Making the Second Pair Sale

By Liz Martinex, ABOC, NCLC
Almost every optical waiting room in America receives at least one complimentary copy of the kids’ magazine Highlights for Children. This publication was started in 1946, and since 1948, the “Goofus and Gallant” cartoon has been a steady offering. So, pretty much everyone in the optical business has either grown up with Goofus and his sidekick Gallant or has seen the feature in reception area copies. The whole point of “Goofus and GallanTt” is to teach kids the proper way to act by demonstrating how each boy would respond to the same situation: Goofus chooses an irresponsible path, while Gallant is the kid you always wanted to punch out because your mother kept pointing out what great manners he had.

In an alternate universe completely of my own invention, Goofus and Gallant have grown up and taken their places in society – as eye care professionals. Unfortunately, Goofus continues to be clueless, while Gallant drives a Porsche and has a perfectly well-behaved family…even his dog is well-behaved. How does he do it, we wonder? While everybody else is feeling the pinch of a shaky economy, Gallant is making multiple-pair sales and reaping the rewards. To solve this perplexing mystery, I went undercover at each eye care practice and observed the business practices of both Goofus and Gallant. I made amazing discoveries, which I share with you here. TALK TO THE PATIENTS DAY ONE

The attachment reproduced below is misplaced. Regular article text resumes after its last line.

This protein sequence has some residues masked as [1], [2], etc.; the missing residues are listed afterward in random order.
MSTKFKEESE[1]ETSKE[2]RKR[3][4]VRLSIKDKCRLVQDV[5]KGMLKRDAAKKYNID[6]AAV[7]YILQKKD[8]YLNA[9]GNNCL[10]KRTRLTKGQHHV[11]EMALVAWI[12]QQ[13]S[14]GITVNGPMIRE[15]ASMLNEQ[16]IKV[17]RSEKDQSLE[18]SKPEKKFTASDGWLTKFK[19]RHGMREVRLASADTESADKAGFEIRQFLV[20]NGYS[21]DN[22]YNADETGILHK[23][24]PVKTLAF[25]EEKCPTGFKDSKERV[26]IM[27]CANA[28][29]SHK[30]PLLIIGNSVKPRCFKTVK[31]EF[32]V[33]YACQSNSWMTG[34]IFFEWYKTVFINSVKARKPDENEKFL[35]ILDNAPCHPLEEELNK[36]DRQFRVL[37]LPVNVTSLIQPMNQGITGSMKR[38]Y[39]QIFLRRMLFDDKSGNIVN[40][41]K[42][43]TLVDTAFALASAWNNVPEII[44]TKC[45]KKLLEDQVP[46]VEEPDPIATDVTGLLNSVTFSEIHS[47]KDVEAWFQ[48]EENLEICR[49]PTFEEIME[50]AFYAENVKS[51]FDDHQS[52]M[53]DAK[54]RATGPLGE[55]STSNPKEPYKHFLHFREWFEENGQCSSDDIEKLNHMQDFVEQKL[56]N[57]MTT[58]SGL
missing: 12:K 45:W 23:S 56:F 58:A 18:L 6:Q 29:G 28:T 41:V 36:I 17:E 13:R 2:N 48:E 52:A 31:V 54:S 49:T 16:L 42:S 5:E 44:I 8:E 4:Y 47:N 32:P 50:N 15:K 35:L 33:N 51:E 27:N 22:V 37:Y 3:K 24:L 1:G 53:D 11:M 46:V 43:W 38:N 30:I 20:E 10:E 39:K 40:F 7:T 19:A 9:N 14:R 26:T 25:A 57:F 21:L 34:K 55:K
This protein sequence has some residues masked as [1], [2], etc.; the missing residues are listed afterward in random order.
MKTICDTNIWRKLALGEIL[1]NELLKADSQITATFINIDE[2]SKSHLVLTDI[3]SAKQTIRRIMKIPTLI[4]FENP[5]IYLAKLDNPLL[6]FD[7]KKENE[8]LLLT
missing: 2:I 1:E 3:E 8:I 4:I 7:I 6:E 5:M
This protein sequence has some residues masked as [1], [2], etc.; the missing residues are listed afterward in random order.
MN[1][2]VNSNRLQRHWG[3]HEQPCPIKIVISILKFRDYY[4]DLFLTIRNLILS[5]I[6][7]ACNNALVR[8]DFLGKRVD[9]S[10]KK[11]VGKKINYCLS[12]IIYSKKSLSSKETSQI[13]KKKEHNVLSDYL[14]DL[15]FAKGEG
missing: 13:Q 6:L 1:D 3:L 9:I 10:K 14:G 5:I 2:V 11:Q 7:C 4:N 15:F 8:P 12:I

At Goofus Optical, Dr. Goofus is committed to staying busy. He double- and triple-books appointments, and if the patients have to wait, that’s just tough. He figures that a certain number of them will walk out of the waiting room before they get their eyes examined anyway, so he may as well maximize his bookings. Plus, since optical is a volume-based business, he takes all sorts of appointments, regardless of how cheaply he has to give away eye exams. Naturally, this system doesn’t leave Dr. Goofus much time to chat with patients in the exam room. He slaps their prescriptions into their hands and shoves them out into the dispensary. I try to help each patient find the right frames and lenses for their prescriptions, but I find that I have to explain everything about the lens types available to them. The office manager doesn’t give me a chance to tell the patients much, though, because she is committed to the office philosophy of “fit ’em up and get ’em out.”

On my first day at Gallant Optical Associates, I peek at the exam book and find that Dr. Gallant schedules only one patient per half hour. Also, he’s choosy about whom he can see. He accepts only self-pay patients or those with insurance plans that pay a decent amount for eye exams so that he can afford to give more time to each patient and provide everyone with quality eye care.